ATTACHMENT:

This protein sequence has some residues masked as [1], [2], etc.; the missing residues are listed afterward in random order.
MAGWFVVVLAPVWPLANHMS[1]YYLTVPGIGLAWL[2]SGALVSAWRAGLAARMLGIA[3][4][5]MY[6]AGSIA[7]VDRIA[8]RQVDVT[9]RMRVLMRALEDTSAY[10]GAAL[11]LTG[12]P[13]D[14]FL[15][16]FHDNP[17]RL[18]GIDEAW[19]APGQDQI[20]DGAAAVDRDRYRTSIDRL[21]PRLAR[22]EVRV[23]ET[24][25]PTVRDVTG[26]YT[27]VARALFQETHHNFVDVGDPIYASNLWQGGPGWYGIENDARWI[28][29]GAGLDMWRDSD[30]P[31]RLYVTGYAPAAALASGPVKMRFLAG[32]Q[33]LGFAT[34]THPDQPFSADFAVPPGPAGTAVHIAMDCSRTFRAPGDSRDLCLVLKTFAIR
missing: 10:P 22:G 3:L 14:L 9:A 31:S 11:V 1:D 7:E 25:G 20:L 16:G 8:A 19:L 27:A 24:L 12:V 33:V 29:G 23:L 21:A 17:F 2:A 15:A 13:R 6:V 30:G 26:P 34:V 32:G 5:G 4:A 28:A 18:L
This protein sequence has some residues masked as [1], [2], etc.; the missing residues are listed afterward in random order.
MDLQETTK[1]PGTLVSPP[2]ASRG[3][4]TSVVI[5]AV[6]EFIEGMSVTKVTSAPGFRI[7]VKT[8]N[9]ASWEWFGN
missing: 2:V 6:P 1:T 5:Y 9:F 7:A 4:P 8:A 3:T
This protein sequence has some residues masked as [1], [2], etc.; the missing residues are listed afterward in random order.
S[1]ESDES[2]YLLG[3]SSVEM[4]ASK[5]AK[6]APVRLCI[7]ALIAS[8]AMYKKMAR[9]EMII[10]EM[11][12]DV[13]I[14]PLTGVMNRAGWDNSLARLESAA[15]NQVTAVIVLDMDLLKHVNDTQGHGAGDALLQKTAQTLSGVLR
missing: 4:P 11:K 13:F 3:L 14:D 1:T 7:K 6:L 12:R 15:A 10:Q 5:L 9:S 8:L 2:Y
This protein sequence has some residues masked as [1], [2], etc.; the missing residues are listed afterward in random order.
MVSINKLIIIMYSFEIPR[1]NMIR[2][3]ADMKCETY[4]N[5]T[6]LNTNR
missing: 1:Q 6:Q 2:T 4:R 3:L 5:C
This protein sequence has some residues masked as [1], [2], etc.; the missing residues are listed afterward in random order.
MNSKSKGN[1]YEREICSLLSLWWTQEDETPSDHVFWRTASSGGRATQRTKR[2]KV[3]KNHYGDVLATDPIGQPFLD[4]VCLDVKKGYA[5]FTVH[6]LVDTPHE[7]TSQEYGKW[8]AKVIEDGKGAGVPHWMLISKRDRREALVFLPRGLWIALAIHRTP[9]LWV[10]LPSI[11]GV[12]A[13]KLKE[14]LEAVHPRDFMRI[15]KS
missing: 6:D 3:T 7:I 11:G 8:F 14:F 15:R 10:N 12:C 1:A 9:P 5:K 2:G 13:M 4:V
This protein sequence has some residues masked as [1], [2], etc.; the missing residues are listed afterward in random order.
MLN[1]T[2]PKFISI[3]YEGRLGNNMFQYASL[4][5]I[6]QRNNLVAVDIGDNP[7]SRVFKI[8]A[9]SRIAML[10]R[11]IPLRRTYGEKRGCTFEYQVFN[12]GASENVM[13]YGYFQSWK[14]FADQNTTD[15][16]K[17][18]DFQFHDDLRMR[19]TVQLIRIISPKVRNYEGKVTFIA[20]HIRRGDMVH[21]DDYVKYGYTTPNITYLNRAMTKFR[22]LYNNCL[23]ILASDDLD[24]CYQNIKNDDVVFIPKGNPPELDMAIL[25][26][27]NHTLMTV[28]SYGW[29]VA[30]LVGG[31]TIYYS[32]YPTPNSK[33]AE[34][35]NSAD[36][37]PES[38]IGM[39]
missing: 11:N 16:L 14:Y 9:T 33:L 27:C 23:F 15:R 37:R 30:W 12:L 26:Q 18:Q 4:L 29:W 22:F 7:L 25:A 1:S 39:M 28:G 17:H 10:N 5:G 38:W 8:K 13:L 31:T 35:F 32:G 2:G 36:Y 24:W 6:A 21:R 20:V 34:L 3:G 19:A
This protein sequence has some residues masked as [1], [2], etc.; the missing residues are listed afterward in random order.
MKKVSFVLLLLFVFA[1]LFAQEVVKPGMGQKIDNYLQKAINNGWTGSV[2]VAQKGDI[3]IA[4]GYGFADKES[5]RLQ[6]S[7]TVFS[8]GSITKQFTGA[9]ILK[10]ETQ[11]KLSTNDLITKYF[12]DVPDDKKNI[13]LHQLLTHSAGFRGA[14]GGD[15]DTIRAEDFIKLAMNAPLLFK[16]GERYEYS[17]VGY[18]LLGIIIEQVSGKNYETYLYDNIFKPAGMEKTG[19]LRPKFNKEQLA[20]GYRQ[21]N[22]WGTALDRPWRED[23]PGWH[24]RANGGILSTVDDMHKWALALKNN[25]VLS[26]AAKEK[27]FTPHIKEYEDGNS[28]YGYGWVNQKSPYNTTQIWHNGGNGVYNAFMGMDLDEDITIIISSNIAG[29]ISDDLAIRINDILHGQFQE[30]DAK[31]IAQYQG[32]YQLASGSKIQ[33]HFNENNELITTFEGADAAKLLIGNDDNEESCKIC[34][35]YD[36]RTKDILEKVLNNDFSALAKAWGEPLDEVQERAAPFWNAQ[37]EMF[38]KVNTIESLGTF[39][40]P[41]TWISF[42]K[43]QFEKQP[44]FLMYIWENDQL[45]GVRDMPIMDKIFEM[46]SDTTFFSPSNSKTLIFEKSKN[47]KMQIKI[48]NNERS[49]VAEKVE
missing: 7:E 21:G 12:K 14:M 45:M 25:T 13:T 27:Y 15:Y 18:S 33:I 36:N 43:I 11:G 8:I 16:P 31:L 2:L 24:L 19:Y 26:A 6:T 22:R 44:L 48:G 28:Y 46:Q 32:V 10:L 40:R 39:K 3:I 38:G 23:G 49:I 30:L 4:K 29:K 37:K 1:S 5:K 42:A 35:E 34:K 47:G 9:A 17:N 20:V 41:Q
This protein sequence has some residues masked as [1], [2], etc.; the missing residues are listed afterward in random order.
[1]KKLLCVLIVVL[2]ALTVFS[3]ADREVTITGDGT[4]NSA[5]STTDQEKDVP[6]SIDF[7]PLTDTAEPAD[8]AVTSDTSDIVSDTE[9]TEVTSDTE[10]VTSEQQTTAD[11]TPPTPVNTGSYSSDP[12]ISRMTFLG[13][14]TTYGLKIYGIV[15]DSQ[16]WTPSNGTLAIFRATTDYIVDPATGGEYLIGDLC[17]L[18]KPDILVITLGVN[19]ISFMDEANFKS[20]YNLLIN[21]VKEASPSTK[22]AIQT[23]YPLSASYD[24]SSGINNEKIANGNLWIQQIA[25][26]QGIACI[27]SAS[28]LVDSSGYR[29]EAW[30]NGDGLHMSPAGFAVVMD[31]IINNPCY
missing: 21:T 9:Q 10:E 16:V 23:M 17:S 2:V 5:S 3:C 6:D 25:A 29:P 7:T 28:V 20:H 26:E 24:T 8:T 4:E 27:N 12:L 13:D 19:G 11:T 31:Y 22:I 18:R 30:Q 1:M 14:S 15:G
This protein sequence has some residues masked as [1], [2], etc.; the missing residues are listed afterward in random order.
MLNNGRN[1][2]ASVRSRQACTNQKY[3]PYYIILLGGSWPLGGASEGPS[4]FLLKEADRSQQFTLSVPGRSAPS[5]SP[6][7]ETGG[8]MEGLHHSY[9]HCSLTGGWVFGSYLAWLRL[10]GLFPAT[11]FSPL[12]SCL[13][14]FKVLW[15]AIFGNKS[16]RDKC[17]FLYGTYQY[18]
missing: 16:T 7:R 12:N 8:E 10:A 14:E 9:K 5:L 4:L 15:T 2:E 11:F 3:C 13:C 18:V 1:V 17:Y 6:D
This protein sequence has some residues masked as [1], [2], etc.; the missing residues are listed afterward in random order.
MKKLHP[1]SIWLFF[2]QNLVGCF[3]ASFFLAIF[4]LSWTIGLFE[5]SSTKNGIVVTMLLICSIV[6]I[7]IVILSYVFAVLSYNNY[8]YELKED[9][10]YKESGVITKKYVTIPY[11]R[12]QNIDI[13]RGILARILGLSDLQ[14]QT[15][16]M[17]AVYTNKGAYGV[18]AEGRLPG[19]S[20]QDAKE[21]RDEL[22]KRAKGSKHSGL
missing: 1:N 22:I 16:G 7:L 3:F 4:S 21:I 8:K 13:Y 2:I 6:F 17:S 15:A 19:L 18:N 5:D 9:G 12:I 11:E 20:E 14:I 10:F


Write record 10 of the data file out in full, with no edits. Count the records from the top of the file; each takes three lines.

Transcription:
This protein sequence has some residues masked as [1], [2], etc.; the missing residues are listed afterward in random order.
MKKLHP[1]SIWLFF[2]QNLVGCF[3]ASFFLAIF[4]LSWTIGLFE[5]SSTKNGIVVTMLLICSIV[6]I[7]IVILSYVFAVLSYNNY[8]YELKED[9][10]YKESGVITKKYVTIPY[11]R[12]QNIDI[13]RGILARILGLSDLQ[14]QT[15][16]M[17]AVYTNKGAYGV[18]AEGRLPG[19]S[20]QDAKE[21]RDEL[22]KRAKGSKHSGL
missing: 1:N 22:I 16:G 7:L 3:F 4:S 21:I 8:K 13:Y 2:I 6:F 17:S 15:A 19:L 18:N 5:D 9:G 12:I 11:E 20:E 14:I 10:F